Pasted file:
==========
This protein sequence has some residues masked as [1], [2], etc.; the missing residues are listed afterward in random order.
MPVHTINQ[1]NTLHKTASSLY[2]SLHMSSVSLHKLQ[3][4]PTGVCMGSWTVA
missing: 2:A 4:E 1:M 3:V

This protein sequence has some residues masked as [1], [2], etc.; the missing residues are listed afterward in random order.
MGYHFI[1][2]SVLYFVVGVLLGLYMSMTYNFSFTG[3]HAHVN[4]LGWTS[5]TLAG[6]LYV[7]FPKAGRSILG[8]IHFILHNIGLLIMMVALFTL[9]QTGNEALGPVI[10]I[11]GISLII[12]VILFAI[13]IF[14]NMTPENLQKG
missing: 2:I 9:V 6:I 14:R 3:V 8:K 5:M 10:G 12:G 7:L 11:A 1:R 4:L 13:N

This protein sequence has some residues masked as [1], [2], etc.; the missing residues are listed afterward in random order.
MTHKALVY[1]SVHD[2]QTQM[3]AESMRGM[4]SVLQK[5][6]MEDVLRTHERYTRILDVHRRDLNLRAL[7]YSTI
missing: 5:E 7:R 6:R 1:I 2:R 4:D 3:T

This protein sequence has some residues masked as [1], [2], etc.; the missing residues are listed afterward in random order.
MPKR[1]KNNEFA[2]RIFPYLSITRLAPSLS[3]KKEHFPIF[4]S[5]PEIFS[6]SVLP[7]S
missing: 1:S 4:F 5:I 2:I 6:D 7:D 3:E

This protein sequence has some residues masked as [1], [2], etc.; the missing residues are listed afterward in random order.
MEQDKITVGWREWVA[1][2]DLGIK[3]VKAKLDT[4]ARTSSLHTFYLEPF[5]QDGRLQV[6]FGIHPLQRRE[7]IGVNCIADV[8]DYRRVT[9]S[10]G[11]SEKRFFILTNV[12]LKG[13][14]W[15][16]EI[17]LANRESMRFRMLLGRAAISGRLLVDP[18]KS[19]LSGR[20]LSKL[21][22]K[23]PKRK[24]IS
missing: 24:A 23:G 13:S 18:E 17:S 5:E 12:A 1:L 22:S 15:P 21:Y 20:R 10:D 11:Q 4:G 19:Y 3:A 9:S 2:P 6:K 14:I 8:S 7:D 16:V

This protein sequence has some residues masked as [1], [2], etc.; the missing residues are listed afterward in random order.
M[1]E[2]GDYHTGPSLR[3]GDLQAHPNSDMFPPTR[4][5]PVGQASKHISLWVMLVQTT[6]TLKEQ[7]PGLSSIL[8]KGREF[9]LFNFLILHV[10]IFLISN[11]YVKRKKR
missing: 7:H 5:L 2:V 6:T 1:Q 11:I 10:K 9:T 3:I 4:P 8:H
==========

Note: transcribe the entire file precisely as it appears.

This protein sequence has some residues masked as [1], [2], etc.; the missing residues are listed afterward in random order.
MPVHTINQ[1]NTLHKTASSLY[2]SLHMSSVSLHKLQ[3][4]PTGVCMGSWTVA
missing: 2:A 4:E 1:M 3:V

This protein sequence has some residues masked as [1], [2], etc.; the missing residues are listed afterward in random order.
MGYHFI[1][2]SVLYFVVGVLLGLYMSMTYNFSFTG[3]HAHVN[4]LGWTS[5]TLAG[6]LYV[7]FPKAGRSILG[8]IHFILHNIGLLIMMVALFTL[9]QTGNEALGPVI[10]I[11]GISLII[12]VILFAI[13]IF[14]NMTPENLQKG
missing: 2:I 9:V 6:I 14:R 3:V 8:K 5:M 10:G 12:G 7:L 11:A 1:R 4:L 13:N

This protein sequence has some residues masked as [1], [2], etc.; the missing residues are listed afterward in random order.
MTHKALVY[1]SVHD[2]QTQM[3]AESMRGM[4]SVLQK[5][6]MEDVLRTHERYTRILDVHRRDLNLRAL[7]YSTI
missing: 5:E 7:R 6:R 1:I 2:R 4:D 3:T

This protein sequence has some residues masked as [1], [2], etc.; the missing residues are listed afterward in random order.
MPKR[1]KNNEFA[2]RIFPYLSITRLAPSLS[3]KKEHFPIF[4]S[5]PEIFS[6]SVLP[7]S
missing: 1:S 4:F 5:I 2:I 6:D 7:D 3:E

This protein sequence has some residues masked as [1], [2], etc.; the missing residues are listed afterward in random order.
MEQDKITVGWREWVA[1][2]DLGIK[3]VKAKLDT[4]ARTSSLHTFYLEPF[5]QDGRLQV[6]FGIHPLQRRE[7]IGVNCIADV[8]DYRRVT[9]S[10]G[11]SEKRFFILTNV[12]LKG[13][14]W[15][16]EI[17]LANRESMRFRMLLGRAAISGRLLVDP[18]KS[19]LSGR[20]LSKL[21][22]K[23]PKRK[24]IS
missing: 24:A 23:G 13:S 18:E 17:S 5:E 12:A 1:L 22:S 15:P 21:Y 20:R 10:D 11:Q 4:G 19:Y 3:A 9:S 2:P 6:K 14:I 8:S 7:D 16:V

This protein sequence has some residues masked as [1], [2], etc.; the missing residues are listed afterward in random order.
M[1]E[2]GDYHTGPSLR[3]GDLQAHPNSDMFPPTR[4][5]PVGQASKHISLWVMLVQTT[6]TLKEQ[7]PGLSSIL[8]KGREF[9]LFNFLILHV[10]IFLISN[11]YVKRKKR
missing: 7:H 5:L 2:V 6:T 1:Q 11:I 10:K 9:T 3:I 4:P 8:H